The audiovisual preservation laboratories at Library and Archives Canada (LAC) are the largest of their kind in Canada. Working with specialized equipment, conservators handle all types of film, video and sound documents including numerous obsolete formats. Documents are stabilized, repaired, cleaned and inspected, and, when required, new preservation copies are made.
In September 2009, LAC began the implementation of an Audiovisual Migration Strategy to preserve at-risk audio and video recordings in its holdings. This strategy is LAC's response to the preservation crisis for audiovisual recordings resulting from aging, unreliable and obsolete playback equipment, disappearing expertise in analogue audio and video technologies, and the deterioration of physical formats (such as tapes and discs).
There are two principle directions outlined in LAC's strategy: (1) recordings will be migrated to standard digital file formats; and (2) priority for migration will be assigned to those formats most at risk of obsolescence.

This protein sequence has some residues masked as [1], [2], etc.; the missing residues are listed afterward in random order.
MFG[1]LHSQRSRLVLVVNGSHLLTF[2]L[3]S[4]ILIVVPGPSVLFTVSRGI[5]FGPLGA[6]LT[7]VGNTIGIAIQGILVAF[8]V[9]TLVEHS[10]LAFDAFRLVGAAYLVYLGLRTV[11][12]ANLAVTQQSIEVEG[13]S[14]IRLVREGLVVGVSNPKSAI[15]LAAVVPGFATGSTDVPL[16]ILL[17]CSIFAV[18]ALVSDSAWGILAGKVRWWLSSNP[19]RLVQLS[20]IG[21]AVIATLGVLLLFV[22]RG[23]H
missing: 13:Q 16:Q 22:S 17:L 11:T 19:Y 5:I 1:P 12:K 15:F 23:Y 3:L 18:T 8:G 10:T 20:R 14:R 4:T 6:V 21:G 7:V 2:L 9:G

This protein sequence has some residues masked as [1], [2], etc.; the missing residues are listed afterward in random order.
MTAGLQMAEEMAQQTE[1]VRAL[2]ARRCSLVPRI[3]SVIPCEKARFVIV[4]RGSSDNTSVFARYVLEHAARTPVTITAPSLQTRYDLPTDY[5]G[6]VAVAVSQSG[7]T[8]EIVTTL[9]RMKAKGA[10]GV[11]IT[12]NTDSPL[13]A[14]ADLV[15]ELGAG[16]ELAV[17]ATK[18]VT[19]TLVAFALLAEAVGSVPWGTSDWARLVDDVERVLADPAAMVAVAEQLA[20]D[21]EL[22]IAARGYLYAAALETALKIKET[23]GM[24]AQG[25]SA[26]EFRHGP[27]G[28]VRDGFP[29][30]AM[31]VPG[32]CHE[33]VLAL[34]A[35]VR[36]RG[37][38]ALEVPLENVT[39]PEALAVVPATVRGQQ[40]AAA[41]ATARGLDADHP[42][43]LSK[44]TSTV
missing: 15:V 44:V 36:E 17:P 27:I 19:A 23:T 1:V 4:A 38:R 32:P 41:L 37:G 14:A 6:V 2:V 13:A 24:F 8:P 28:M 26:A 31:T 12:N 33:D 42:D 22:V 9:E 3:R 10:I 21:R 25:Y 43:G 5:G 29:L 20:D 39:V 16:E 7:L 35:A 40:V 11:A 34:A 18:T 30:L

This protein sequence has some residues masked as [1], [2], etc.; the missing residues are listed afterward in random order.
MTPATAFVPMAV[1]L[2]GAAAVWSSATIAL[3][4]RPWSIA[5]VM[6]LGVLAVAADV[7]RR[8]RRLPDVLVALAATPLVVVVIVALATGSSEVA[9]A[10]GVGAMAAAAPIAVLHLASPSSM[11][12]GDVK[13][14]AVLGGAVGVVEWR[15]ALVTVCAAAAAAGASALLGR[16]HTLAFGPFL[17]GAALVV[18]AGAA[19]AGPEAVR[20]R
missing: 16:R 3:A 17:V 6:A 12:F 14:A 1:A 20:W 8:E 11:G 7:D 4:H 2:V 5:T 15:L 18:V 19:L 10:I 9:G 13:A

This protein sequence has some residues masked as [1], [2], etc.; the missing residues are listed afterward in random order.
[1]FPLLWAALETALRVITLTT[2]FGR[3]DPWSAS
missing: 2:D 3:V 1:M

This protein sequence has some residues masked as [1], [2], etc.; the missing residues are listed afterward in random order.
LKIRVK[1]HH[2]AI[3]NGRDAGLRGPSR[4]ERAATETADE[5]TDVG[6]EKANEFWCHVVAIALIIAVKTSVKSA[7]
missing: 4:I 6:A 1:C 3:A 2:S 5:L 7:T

Beginning with the successful completion of a pilot project to migrate D2 videotapes to digital format, LAC is gradually increasing its capacity and experience. LAC has since fully migrated recordings from four additional formats: digital audio tape, minidisc, dictation, and wire audio formats. Work has also begun on projects to migrate recordings from 2-inch Helical, 2-inch Quad, and ¾-inch U-matic videotapes, as well as from reel to reel, cassette, disc, and acetate disk audio formats.
Some of this migration work is now being done by the private sector and collaborative ventures for audiovisual preservation are being investigated.
With approximately 530,000 hours of audio and video recordings yet to migrate, success will depend upon a concerted preservation effort over many years.
Similarly, LAC's motion picture film collection is facing the same threat of technological obsolescence and will require a comparable preservation strategy in the very near future.